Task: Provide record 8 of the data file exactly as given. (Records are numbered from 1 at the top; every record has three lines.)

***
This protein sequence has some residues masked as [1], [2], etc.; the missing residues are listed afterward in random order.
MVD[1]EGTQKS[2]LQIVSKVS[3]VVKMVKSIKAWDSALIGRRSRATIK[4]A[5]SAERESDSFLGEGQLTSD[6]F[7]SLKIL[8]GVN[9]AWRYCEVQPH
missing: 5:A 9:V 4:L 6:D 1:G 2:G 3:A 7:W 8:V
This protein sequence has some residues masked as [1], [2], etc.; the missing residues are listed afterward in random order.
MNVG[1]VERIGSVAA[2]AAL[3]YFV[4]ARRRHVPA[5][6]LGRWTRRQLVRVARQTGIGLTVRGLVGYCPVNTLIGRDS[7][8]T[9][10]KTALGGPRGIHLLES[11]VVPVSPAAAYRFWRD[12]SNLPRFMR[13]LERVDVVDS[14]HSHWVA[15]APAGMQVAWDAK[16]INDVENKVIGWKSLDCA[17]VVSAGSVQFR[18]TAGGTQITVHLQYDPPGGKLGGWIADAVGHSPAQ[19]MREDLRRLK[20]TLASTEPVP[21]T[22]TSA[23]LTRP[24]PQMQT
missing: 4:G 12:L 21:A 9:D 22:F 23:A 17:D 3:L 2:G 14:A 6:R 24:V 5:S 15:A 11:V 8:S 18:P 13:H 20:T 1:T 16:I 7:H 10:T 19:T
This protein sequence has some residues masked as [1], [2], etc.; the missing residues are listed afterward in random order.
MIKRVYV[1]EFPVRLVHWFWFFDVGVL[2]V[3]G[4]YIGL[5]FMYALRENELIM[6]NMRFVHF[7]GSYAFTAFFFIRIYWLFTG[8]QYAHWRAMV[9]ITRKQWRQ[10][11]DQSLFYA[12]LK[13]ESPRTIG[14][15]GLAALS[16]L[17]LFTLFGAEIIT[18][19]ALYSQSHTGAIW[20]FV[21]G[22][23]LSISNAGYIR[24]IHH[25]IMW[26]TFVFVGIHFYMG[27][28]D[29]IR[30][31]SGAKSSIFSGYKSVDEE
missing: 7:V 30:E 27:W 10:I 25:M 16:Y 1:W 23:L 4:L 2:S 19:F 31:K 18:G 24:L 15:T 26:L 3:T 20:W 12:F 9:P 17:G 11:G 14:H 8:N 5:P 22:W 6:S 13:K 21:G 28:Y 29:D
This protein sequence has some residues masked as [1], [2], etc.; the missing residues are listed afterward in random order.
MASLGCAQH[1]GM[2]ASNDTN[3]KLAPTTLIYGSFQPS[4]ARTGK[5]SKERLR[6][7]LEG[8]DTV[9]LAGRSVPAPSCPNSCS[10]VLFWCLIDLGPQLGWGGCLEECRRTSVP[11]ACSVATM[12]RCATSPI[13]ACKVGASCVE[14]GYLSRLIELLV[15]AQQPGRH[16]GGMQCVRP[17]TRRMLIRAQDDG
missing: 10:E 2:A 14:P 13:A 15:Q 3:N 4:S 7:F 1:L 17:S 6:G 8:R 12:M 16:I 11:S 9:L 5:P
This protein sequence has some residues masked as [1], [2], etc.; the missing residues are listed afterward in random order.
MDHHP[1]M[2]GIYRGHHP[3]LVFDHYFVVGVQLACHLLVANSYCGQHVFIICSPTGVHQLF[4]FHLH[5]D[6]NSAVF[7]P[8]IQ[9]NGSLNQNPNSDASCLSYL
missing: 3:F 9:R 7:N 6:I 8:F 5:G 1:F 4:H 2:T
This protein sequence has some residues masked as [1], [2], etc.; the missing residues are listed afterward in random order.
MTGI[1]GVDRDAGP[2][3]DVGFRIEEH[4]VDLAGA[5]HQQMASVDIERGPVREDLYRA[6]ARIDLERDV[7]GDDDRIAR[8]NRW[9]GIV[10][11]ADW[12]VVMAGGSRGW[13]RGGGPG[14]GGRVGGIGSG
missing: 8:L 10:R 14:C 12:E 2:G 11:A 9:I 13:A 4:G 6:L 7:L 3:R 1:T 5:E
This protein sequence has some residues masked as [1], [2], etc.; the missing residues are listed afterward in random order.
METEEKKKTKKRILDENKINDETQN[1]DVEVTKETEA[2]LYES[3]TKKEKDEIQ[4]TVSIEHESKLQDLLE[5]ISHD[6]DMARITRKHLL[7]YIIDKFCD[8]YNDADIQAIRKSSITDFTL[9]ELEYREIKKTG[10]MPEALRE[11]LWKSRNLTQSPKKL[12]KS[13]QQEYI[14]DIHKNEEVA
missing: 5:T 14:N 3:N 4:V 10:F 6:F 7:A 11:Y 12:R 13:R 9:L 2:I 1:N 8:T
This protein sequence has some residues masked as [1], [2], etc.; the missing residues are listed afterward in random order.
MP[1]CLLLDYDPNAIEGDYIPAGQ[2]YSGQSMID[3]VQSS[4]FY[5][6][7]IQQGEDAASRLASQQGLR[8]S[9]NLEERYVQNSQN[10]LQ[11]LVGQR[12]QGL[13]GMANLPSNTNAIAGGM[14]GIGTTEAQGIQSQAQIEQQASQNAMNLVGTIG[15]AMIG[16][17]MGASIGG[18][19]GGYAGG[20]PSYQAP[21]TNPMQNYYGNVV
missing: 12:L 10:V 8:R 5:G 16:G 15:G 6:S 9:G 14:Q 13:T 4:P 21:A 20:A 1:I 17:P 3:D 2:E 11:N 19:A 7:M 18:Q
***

This protein sequence has some residues masked as [1], [2], etc.; the missing residues are listed afterward in random order.
MP[1]CLLLDYDPNAIEGDYIPAGQ[2]YSGQSMID[3]VQSS[4]FY[5][6][7]IQQGEDAASRLASQQGLR[8]S[9]NLEERYVQNSQN[10]LQ[11]LVGQR[12]QGL[13]GMANLPSNTNAIAGGM[14]GIGTTEAQGIQSQAQIEQQASQNAMNLVGTIG[15]AMIG[16][17]MGASIGG[18][19]GGYAGG[20]PSYQAP[21]TNPMQNYYGNVV
missing: 12:L 10:V 8:R 5:G 16:G 15:G 6:S 9:G 14:Q 13:T 4:P 21:A 20:A 1:I 17:P 3:D 2:E 11:N 19:A 7:M 18:Q